During my second year at Shreemati Nathibai Damodar Thackersey (SNDT) Women's University, the first of its kind in India as well as in South-East Asia, I attended a workshop on Python and Orca by Krishnakant Mane. My classmates and I were novices to free and open source software (FOSS) and astonished when we saw a visually impaired person using a computer with the same ease as we did.
I was aware of Linux and had learned the basics of Unix as a freshman, but I had never used Ubuntu, which I thought might be command driven. It had a great interface and there was a lot of new technology for us to learn. That day not only was our class introduced to a new world of open source, but so was the university as a whole.
All departments began to include open source software in their syllabi and the operating systems on the computers in the labs were shifted to Linux. At the SNDT Matunga campus, 95% of the students chose vb.net and the rest started using different languages like PHP for their last year projects.
A career takes shape
I decided to aspire to work only in Python in my career. First, I approached Krishnakant Mane to help me dual boot my system with Ubuntu and Windows. He fully explained Python concepts to me and mailed me the "Byte of Python" e-book. Not long after, I started working on my first open source project in May 2012: GNUKhata. It is backed by Comet Media, NIXI, and NMEICt followed by ICFOSS, and it is undertaken in IIT Bombay.
To begin, I watched a live demo and downloaded the source code. Then, I joined the two mailing lists: one for users, who want to stay updated on its functionality, and the other for developers, who want to take part in contribution and want to know about the technology behind the project.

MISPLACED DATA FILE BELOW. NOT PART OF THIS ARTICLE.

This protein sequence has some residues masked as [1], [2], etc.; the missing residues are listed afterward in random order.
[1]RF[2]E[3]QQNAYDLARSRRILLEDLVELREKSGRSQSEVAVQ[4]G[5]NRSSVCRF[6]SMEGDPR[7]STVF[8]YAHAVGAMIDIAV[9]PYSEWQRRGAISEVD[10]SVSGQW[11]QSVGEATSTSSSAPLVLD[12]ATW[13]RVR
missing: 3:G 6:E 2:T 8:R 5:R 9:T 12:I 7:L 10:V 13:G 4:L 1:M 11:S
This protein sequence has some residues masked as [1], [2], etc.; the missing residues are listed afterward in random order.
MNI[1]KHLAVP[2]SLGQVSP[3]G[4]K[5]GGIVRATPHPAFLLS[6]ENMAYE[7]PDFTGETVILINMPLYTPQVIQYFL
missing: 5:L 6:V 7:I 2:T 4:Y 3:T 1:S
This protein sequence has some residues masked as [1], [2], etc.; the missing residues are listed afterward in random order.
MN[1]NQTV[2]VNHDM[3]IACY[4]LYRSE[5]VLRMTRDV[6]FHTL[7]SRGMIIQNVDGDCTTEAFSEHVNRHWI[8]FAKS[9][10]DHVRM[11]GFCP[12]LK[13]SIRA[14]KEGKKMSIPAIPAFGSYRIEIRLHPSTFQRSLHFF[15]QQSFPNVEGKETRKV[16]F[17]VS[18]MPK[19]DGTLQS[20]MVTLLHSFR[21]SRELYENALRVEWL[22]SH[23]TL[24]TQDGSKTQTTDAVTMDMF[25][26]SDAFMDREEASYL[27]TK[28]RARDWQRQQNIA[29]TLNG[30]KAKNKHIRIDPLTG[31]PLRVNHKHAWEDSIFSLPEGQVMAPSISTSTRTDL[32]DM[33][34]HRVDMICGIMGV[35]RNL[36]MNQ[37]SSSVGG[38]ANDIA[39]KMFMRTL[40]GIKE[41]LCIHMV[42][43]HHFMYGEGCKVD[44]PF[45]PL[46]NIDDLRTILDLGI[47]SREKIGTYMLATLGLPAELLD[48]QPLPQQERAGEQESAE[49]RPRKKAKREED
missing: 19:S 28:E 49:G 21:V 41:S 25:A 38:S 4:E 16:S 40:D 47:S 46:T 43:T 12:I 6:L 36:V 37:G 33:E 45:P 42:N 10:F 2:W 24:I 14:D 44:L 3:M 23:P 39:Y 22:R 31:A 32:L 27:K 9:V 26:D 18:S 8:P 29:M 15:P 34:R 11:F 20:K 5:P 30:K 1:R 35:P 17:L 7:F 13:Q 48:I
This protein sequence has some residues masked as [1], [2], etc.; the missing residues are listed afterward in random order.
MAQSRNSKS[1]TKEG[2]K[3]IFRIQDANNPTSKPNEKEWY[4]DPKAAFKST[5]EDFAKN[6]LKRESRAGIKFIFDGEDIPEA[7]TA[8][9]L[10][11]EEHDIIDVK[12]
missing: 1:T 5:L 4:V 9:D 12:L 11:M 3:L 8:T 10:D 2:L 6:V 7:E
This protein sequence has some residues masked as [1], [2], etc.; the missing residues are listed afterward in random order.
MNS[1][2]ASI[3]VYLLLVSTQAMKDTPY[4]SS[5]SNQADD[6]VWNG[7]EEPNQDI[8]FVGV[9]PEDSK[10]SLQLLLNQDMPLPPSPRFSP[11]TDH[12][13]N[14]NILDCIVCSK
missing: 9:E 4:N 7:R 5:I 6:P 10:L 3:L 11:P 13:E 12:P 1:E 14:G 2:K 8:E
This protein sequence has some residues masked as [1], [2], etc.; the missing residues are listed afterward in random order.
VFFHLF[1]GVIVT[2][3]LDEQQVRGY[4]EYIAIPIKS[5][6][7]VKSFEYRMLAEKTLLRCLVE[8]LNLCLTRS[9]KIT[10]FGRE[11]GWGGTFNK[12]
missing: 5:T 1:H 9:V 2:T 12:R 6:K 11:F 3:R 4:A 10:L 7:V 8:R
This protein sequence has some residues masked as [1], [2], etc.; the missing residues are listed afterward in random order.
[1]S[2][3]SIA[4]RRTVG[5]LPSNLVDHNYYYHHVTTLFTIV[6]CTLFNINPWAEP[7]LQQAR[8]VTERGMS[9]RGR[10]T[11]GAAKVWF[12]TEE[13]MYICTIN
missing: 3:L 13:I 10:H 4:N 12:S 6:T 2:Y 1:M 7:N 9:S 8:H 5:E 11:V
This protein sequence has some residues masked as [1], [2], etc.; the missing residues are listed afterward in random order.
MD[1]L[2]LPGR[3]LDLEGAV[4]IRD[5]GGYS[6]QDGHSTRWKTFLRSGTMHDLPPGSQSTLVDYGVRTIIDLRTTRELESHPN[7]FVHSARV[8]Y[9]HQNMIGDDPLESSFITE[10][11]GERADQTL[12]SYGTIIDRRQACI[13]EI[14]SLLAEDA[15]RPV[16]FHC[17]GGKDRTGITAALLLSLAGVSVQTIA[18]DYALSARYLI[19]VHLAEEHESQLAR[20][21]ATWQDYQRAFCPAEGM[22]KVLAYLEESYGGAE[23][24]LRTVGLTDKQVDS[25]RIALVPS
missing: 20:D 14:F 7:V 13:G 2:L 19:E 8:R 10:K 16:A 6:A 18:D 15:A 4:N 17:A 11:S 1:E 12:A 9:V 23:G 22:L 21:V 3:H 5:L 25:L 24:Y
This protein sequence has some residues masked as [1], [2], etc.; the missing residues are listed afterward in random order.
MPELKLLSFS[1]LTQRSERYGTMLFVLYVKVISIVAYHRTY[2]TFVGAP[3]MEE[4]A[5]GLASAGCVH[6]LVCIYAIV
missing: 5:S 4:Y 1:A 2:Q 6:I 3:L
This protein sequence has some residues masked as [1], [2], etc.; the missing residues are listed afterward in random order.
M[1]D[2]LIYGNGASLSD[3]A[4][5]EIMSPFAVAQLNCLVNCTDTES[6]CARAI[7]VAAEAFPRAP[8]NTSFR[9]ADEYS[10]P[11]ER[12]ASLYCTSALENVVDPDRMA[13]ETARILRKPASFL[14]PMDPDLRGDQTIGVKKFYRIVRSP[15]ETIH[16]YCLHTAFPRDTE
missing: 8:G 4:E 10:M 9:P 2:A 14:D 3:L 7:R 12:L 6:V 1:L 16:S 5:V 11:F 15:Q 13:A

That's the freedom open source has to offer—anyone can contribute to the work. I learned how to create tickets (tasks), commit (declare the completion of tasks), and push the changes in the repository for others to see/have/use. Funny things like sprints, where we code back to back without much sleep for a few days, I enjoyed. And, all problems we encounter can be asked to the mailing list anytime. There are even IRC channels in which hackers from all over the world help each other in debugging and solving errors without knowing anyone personally.
Because the source code is always open, it is necessary to write documentation as you go, so that in the future when others want to make changes they can do so by finding out how the code works. Plus, we have the freedom to do so from any part of the world.
Continuing FOSS education
I am taking a FOSS course from Anna University in Chennai, and in my continued efforts in this field I have come across the following impressive, open source technologies:
- Pidgin is a chat messenger that is very secure and supports Yahoo Messenger, Google Talk, and many other chat systems. OTR (off-the -record-chat) is the private chat system in which the conversation is authenticated by two or more concerned parties and it is only visible to them.
- Creative Commons licenses are avaliable to help you choose the right way to attribute and authenticate any of your FOSS work (this applies all the license conditions of FOSS).
- Diaspora* is for Facebook-lovers who want a FOSSbook. There is wall for every user and private chat, but the page has to be refreshed manually for every message. You can also contribute to Diaspora*—which is a newly developed project and will soon have modifications.
- Rasberry Pi, a credit card sized ARM based computer board, connects to a keyboard and functions like a normal computer!
- Spoken-tutorial offers various FOSS tutorials which IIT Bombay has undertaken for online studying. You can learn the basics for all FOSS software by viewing the online videos or tutorials.
Read more about my FOSS workshops here.
Adapted from Open Source life, published under Creative Commons Attribution-NoDerivs 2.5 India License.